Learn more Shop now Learn more Shop now Shop now Shop now Shop now Shop now Learn More Shop now Learn more Click Here Shop Kindle Learn More Shop now Shop Women's Shop Men's

Customer reviews

4.3 out of 5 stars
4.3 out of 5 stars

on 11 February 2014
Read this book as I am currently studying an environment & economic course at University, and the whole concept of corporate social responsibility interests me a lot. To start off, I thoroughly enjoyed the writing style - the author tells about his experiences in personally visiting areas around the world. He does so extremely well and is able to capture his images in a really good way. I finished the book with a very sceptic view on labels such as Fair Trade, Rainforest Alliance, and all other "Organic" product labels. It is quite shocking how we as consumers are often morally convinced that by buying these labels we are doing a good deed, and yet we know so little about what is really going on behind the scenes. Excellent book, I would definitely recommend everyone to read it! :)
0Comment|Was this review helpful to you?YesNoReport abuse
on 13 May 2012
This is a very revealing book. Have come to the conclusion that the people in poor countries would be better off with free trade because Fair Trade is anything but. I was ever suspicious of so called fair trade and it's upmarket prices. Rarely bought anything labeled fair trade and after reading this book certainly won't. Local produce for me when ever possible.
0Comment|Was this review helpful to you?YesNoReport abuse
on 7 August 2015
Great book, opens your eyes to the realisty of big business and their not so ethical practices! It has helped me with a project about how fair Fair Trade is! Or not as the case may be!!
0Comment|Was this review helpful to you?YesNoReport abuse
on 11 March 2014
Woodman's genre is new and individual and this one is another success - does not disappoint. Should appeal to adventurers, travellers, economists etc
0Comment|Was this review helpful to you?YesNoReport abuse
on 1 April 2012
If you've ever picked up an ethically labeled product at your local supermarket you probably did so for two reasons - you like the taste of the product and you feel reassured that local laborers are provided with a fair pay and acceptable working conditions. The important question would be - is this really so?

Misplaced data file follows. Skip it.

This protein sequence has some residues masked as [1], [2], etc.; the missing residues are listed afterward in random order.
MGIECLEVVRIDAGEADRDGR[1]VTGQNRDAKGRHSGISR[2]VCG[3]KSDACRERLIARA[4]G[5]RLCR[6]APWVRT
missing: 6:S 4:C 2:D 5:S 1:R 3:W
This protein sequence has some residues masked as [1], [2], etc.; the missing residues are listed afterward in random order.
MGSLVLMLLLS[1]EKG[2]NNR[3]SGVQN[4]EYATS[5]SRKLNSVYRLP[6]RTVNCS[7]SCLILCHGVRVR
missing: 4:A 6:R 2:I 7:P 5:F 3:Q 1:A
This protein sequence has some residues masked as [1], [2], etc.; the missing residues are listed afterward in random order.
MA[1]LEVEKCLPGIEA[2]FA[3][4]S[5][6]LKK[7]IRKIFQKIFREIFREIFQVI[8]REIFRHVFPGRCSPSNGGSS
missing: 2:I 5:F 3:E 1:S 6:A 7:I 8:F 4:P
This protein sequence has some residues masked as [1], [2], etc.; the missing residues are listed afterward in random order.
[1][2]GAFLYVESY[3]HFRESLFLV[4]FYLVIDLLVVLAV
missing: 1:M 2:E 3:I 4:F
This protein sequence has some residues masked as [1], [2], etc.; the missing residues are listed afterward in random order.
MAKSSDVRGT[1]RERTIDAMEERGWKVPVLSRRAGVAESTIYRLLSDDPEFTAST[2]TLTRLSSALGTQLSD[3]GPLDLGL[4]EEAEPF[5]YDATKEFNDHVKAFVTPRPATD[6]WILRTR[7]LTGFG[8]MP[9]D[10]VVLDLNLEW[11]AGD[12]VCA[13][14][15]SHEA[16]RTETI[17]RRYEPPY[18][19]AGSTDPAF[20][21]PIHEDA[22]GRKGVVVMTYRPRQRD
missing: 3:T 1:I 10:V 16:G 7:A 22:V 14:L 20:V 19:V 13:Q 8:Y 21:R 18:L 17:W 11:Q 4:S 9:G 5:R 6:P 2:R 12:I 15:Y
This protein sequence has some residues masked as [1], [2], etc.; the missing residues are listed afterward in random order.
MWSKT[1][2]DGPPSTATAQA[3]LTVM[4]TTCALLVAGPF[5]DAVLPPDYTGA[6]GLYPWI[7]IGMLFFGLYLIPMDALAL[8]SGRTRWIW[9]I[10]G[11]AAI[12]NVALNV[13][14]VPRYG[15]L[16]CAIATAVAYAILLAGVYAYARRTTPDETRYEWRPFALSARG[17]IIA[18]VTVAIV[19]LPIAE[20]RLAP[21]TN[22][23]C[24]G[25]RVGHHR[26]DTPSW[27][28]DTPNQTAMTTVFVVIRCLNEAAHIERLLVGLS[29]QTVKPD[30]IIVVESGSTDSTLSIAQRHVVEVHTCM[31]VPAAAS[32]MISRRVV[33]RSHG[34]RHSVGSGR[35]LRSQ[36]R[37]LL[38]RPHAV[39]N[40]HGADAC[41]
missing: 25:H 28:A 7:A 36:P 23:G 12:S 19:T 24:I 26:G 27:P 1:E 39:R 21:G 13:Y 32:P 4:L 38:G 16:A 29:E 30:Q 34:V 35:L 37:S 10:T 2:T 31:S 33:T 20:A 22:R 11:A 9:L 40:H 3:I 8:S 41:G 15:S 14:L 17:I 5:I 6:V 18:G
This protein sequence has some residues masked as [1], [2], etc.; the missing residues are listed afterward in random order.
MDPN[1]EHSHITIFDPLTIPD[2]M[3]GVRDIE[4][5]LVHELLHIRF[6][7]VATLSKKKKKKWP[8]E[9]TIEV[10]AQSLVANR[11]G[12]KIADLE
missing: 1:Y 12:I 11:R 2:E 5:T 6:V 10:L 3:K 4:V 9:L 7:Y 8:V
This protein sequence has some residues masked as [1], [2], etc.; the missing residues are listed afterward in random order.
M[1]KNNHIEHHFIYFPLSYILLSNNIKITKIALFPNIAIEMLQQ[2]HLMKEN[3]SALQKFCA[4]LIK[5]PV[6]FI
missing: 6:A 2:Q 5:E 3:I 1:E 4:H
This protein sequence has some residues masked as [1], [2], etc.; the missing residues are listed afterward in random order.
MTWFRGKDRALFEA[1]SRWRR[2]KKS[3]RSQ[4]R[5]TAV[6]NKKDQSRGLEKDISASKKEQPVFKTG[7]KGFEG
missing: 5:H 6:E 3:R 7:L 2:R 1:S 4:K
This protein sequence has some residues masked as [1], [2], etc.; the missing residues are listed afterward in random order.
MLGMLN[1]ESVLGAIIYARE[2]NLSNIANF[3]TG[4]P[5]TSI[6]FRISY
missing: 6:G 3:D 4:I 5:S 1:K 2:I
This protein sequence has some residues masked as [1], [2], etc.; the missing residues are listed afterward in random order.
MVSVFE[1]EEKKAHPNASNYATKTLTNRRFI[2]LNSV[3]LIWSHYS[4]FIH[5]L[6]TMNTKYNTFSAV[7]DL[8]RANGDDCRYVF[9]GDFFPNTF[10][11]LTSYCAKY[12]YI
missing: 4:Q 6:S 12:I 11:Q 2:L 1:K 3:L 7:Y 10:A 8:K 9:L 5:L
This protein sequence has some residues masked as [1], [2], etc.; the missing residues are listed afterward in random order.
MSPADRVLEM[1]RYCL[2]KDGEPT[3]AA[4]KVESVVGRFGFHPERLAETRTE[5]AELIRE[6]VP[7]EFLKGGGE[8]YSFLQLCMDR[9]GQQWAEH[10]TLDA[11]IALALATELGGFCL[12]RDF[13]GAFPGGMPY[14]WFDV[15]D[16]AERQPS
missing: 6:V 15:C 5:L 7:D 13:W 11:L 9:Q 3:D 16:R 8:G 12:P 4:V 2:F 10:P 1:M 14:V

In Unfair Trade economist Conor Woodman presents a snapshot of what life is like for some of the world's poorest people trying to make a living by supplying our needs. From Nicaragua and Congo, to China and Tanzania, from coffee and tea to cotton and rubber, the author presents a collection of truly eyeopening case studies, letting the voices of those be heard who are supposedly treated "fair". Yet the emphasis is not just on the working conditions, but also on the double standards and moral compromise culminating in the shocking contrast of ethical labeling as marketing tool vs how things really are at the other end of that label. As much as those certifications don't always equal fairness, no such labels don't necessarily translate into unfairness, sometimes quite the contrary.
Written in a conversational tone, this is a comprehensible study that presents a brief yet revealing introduction to the topic. While the book isn't intended to be an exhaustive look at big businesses and their marketing tools, the ethical labeling of products itself would have deserved more exploration in my opinion.
In short: An insightful glimpse on just how fair "fair" trade really is!

Disclosure of Material Connection: I received this book free from Random House. I was not required to write a positive review. The opinions I have expressed are my own.
0Comment| One person found this helpful. Was this review helpful to you?YesNoReport abuse
on 13 August 2016
Arrived before time as described
0Comment|Was this review helpful to you?YesNoReport abuse

Need customer service? Click here

Sponsored Links

  (What is this?)